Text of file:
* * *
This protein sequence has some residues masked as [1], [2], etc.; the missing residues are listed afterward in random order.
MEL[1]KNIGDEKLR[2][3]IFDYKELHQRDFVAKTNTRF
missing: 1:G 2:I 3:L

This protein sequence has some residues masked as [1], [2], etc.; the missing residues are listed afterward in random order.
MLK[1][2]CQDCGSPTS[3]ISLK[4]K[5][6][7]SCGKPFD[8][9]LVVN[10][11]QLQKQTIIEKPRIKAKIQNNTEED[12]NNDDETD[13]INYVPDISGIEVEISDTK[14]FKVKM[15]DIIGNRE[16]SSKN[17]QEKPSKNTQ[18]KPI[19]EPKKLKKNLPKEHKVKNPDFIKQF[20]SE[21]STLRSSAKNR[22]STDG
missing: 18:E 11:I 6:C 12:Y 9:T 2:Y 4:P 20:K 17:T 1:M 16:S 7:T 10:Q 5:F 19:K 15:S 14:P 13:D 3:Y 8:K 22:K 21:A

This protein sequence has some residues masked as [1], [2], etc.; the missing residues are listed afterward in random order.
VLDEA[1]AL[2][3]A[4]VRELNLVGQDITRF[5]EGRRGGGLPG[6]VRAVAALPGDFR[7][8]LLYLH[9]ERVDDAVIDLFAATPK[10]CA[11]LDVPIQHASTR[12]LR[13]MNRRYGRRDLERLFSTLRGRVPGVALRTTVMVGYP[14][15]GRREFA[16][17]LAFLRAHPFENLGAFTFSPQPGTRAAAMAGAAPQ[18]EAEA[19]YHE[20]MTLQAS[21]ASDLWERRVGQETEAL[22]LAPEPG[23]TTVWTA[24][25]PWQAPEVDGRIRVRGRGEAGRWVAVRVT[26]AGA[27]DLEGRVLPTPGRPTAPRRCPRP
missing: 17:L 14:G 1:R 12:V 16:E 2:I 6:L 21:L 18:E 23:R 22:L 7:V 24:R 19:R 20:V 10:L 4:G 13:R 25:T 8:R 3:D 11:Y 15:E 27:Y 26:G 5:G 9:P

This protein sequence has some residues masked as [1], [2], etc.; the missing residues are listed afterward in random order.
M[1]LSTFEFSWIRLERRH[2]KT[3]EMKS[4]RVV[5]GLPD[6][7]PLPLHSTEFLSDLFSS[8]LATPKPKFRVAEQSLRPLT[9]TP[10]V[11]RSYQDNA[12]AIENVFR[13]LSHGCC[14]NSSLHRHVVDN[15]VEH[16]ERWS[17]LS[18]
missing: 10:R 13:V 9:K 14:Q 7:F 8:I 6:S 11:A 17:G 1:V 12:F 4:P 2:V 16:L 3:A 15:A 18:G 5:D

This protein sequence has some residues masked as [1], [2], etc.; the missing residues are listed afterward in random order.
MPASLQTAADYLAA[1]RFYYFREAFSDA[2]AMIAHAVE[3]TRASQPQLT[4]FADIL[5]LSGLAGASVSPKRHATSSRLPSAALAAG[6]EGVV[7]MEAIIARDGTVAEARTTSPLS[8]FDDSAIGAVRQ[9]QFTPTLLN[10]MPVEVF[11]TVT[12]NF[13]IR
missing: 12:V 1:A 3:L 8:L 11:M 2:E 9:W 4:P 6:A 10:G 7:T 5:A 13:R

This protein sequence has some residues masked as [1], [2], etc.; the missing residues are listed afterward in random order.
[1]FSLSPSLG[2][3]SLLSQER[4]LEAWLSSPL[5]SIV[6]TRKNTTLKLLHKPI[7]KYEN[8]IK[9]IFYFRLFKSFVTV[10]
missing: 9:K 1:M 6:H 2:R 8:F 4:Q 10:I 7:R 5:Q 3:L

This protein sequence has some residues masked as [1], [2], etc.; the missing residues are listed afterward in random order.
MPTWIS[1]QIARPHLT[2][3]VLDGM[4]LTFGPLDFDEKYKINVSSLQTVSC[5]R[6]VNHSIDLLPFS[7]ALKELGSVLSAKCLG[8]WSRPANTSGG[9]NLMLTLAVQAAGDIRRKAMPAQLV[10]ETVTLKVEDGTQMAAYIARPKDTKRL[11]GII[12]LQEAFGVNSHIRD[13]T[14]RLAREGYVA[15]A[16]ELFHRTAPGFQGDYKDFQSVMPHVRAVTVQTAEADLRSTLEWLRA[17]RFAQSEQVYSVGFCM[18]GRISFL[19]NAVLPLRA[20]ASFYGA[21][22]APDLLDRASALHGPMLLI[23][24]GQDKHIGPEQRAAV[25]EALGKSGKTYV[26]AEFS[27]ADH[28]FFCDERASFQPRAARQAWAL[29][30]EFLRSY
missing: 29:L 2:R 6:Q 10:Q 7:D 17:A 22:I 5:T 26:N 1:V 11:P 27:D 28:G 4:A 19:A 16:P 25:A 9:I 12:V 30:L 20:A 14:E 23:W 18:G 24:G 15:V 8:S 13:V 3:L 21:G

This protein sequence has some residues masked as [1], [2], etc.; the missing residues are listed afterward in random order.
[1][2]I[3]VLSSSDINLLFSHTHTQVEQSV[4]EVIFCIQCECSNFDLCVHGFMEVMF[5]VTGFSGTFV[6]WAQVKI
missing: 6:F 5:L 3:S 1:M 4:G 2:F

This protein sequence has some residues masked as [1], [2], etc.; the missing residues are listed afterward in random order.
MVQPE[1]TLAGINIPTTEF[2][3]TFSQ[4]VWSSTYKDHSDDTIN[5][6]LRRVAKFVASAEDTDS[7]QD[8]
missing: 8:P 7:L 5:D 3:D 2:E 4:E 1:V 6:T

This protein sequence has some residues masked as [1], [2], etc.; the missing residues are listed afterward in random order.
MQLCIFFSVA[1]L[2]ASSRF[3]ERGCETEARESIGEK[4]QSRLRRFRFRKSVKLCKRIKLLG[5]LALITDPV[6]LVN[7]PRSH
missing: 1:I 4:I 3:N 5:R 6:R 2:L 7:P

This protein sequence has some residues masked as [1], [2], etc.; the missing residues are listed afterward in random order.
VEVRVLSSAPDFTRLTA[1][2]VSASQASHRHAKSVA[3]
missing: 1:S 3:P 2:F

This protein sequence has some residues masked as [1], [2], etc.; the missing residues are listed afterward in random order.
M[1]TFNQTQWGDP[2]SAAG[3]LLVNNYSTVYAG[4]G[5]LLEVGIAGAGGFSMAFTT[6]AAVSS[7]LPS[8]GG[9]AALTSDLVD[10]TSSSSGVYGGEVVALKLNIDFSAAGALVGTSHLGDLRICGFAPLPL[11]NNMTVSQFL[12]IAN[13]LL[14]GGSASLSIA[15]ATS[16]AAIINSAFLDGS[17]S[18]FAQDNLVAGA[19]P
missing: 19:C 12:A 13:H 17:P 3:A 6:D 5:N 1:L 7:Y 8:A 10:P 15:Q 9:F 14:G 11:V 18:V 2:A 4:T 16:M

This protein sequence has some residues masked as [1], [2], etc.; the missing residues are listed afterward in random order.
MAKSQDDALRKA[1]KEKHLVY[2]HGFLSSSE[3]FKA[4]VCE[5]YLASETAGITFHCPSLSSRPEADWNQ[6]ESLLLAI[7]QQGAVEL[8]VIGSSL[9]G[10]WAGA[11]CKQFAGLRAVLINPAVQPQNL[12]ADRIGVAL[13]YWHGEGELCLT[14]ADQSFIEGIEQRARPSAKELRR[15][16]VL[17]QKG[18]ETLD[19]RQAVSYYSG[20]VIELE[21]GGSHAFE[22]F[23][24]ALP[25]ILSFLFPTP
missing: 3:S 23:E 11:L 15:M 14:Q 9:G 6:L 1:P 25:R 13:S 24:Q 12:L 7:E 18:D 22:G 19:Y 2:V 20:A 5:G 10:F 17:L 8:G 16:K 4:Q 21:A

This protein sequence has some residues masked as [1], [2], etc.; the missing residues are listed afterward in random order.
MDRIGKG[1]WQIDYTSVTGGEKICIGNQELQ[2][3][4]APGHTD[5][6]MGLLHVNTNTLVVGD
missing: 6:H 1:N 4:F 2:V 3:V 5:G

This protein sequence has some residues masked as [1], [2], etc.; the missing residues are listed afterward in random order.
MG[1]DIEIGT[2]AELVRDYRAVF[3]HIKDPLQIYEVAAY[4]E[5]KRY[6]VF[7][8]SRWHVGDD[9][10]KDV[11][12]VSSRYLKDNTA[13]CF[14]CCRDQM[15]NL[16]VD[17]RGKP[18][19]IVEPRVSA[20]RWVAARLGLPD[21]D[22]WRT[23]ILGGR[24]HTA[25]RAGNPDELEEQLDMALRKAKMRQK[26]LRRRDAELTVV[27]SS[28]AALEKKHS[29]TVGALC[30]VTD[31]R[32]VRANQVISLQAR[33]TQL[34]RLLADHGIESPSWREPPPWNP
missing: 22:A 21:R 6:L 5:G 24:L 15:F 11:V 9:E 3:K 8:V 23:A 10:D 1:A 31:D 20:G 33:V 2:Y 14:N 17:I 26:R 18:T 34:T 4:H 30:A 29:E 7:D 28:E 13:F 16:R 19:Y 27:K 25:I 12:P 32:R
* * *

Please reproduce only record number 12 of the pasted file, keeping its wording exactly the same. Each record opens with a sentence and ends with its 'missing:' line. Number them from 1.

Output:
This protein sequence has some residues masked as [1], [2], etc.; the missing residues are listed afterward in random order.
M[1]TFNQTQWGDP[2]SAAG[3]LLVNNYSTVYAG[4]G[5]LLEVGIAGAGGFSMAFTT[6]AAVSS[7]LPS[8]GG[9]AALTSDLVD[10]TSSSSGVYGGEVVALKLNIDFSAAGALVGTSHLGDLRICGFAPLPL[11]NNMTVSQFL[12]IAN[13]LL[14]GGSASLSIA[15]ATS[16]AAIINSAFLDGS[17]S[18]FAQDNLVAGA[19]P
missing: 19:C 12:A 13:H 17:P 3:A 6:D 5:N 1:L 7:Y 8:A 10:P 15:Q 9:F 14:G 11:V 18:V 2:A 4:T 16:M